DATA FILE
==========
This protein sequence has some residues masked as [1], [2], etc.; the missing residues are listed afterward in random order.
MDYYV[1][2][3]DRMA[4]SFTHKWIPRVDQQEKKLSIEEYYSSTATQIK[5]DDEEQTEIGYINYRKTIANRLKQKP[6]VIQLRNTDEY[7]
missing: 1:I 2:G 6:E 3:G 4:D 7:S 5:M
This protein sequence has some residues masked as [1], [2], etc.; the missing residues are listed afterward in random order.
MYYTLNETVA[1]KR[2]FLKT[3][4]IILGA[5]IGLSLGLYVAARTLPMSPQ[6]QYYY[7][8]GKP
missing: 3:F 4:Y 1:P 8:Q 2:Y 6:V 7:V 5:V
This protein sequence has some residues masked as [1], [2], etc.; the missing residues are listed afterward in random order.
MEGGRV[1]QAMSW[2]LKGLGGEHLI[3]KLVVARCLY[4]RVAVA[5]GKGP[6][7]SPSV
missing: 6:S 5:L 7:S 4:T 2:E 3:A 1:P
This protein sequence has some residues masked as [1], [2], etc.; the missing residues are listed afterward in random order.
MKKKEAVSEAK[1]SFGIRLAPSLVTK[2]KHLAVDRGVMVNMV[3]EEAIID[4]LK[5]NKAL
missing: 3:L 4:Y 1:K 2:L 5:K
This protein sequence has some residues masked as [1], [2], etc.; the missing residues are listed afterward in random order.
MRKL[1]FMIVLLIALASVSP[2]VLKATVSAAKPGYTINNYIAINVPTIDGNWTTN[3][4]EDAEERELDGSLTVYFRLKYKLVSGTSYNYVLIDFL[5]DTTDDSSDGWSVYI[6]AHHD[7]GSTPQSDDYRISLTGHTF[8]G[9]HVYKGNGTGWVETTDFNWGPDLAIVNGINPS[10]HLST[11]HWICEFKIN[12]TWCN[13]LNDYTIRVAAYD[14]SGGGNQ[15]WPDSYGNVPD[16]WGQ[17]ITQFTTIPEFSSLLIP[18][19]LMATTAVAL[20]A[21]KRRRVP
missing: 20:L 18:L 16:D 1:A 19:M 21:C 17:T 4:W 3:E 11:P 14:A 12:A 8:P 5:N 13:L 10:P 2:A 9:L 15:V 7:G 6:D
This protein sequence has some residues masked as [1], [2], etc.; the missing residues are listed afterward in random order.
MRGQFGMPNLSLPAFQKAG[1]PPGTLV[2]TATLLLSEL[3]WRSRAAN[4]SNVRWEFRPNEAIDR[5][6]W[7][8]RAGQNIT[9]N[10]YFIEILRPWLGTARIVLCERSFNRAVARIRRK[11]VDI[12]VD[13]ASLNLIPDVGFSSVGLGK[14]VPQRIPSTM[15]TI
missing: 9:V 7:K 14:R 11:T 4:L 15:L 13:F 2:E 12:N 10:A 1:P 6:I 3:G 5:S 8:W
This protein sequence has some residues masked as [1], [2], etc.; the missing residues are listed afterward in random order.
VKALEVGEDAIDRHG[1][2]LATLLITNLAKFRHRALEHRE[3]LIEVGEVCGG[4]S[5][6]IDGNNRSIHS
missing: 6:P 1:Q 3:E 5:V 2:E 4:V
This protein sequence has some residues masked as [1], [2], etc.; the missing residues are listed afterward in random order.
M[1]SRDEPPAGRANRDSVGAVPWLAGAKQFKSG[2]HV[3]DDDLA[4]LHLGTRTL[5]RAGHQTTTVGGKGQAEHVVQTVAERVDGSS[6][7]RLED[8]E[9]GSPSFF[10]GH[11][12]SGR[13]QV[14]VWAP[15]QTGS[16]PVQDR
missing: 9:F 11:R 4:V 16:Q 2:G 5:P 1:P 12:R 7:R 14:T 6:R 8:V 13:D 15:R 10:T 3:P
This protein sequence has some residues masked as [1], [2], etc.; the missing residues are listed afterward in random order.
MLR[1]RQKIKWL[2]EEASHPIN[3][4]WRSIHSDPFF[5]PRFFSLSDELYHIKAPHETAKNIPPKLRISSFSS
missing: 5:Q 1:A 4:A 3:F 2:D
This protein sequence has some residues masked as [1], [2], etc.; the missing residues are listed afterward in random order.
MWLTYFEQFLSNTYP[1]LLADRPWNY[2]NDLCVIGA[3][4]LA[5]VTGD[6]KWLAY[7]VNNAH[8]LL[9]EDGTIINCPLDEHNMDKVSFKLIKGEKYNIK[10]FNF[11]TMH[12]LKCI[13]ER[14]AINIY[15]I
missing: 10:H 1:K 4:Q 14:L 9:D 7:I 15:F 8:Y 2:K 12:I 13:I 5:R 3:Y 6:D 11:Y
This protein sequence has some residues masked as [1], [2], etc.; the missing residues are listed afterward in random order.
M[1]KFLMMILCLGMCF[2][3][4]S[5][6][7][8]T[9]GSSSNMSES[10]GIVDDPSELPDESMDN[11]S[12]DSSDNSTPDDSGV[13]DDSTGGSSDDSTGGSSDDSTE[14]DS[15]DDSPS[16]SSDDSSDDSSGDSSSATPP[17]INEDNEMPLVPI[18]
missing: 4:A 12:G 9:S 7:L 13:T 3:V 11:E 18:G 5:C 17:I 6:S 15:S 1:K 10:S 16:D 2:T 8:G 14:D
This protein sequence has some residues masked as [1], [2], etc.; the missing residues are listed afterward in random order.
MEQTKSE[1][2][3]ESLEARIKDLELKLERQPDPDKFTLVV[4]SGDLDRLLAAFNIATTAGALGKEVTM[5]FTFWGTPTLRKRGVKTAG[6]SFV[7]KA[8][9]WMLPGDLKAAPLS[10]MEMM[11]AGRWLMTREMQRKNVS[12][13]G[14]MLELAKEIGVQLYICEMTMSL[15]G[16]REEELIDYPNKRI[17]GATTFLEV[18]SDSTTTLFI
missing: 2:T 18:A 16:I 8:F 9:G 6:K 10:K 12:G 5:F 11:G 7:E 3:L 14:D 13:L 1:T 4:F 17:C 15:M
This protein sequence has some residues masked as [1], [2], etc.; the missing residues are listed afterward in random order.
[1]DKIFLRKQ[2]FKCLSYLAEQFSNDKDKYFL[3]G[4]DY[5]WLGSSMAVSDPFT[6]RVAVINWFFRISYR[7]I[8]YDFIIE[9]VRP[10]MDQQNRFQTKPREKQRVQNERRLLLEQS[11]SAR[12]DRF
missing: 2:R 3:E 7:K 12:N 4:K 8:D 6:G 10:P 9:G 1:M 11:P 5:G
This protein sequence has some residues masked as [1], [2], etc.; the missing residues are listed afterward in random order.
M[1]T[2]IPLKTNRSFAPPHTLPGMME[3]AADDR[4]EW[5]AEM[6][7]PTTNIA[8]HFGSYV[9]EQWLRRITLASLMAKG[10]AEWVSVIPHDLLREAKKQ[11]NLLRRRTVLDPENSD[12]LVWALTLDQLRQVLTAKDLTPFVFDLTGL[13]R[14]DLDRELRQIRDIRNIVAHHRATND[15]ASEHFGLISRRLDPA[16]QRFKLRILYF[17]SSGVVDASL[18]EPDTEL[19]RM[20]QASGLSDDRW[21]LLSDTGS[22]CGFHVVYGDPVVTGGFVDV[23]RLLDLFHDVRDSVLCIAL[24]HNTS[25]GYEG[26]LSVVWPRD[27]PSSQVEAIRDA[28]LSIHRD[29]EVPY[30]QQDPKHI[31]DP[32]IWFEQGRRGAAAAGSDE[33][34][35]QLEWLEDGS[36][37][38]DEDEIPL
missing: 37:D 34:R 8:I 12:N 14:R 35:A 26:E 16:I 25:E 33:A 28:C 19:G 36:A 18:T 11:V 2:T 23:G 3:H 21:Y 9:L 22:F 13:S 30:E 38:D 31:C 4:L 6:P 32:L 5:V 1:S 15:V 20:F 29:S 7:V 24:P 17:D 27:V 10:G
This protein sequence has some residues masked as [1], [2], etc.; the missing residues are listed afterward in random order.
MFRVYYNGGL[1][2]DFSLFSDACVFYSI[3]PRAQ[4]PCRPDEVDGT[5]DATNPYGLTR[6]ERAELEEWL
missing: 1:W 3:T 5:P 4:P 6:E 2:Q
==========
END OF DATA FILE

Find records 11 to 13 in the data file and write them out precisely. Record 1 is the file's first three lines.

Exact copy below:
This protein sequence has some residues masked as [1], [2], etc.; the missing residues are listed afterward in random order.
M[1]KFLMMILCLGMCF[2][3][4]S[5][6][7][8]T[9]GSSSNMSES[10]GIVDDPSELPDESMDN[11]S[12]DSSDNSTPDDSGV[13]DDSTGGSSDDSTGGSSDDSTE[14]DS[15]DDSPS[16]SSDDSSDDSSGDSSSATPP[17]INEDNEMPLVPI[18]
missing: 4:A 12:G 9:S 7:L 13:T 3:V 11:E 18:G 5:C 17:I 6:S 15:S 1:K 10:S 16:D 2:T 8:G 14:D
This protein sequence has some residues masked as [1], [2], etc.; the missing residues are listed afterward in random order.
MEQTKSE[1][2][3]ESLEARIKDLELKLERQPDPDKFTLVV[4]SGDLDRLLAAFNIATTAGALGKEVTM[5]FTFWGTPTLRKRGVKTAG[6]SFV[7]KA[8][9]WMLPGDLKAAPLS[10]MEMM[11]AGRWLMTREMQRKNVS[12][13]G[14]MLELAKEIGVQLYICEMTMSL[15]G[16]REEELIDYPNKRI[17]GATTFLEV[18]SDSTTTLFI
missing: 2:T 18:A 16:I 8:F 9:G 6:K 10:K 12:G 5:F 11:G 7:E 3:L 14:D 13:L 1:T 4:F 17:C 15:M
This protein sequence has some residues masked as [1], [2], etc.; the missing residues are listed afterward in random order.
[1]DKIFLRKQ[2]FKCLSYLAEQFSNDKDKYFL[3]G[4]DY[5]WLGSSMAVSDPFT[6]RVAVINWFFRISYR[7]I[8]YDFIIE[9]VRP[10]MDQQNRFQTKPREKQRVQNERRLLLEQS[11]SAR[12]DRF
missing: 2:R 3:E 7:K 12:N 4:K 8:D 6:G 10:P 9:G 1:M 11:P 5:G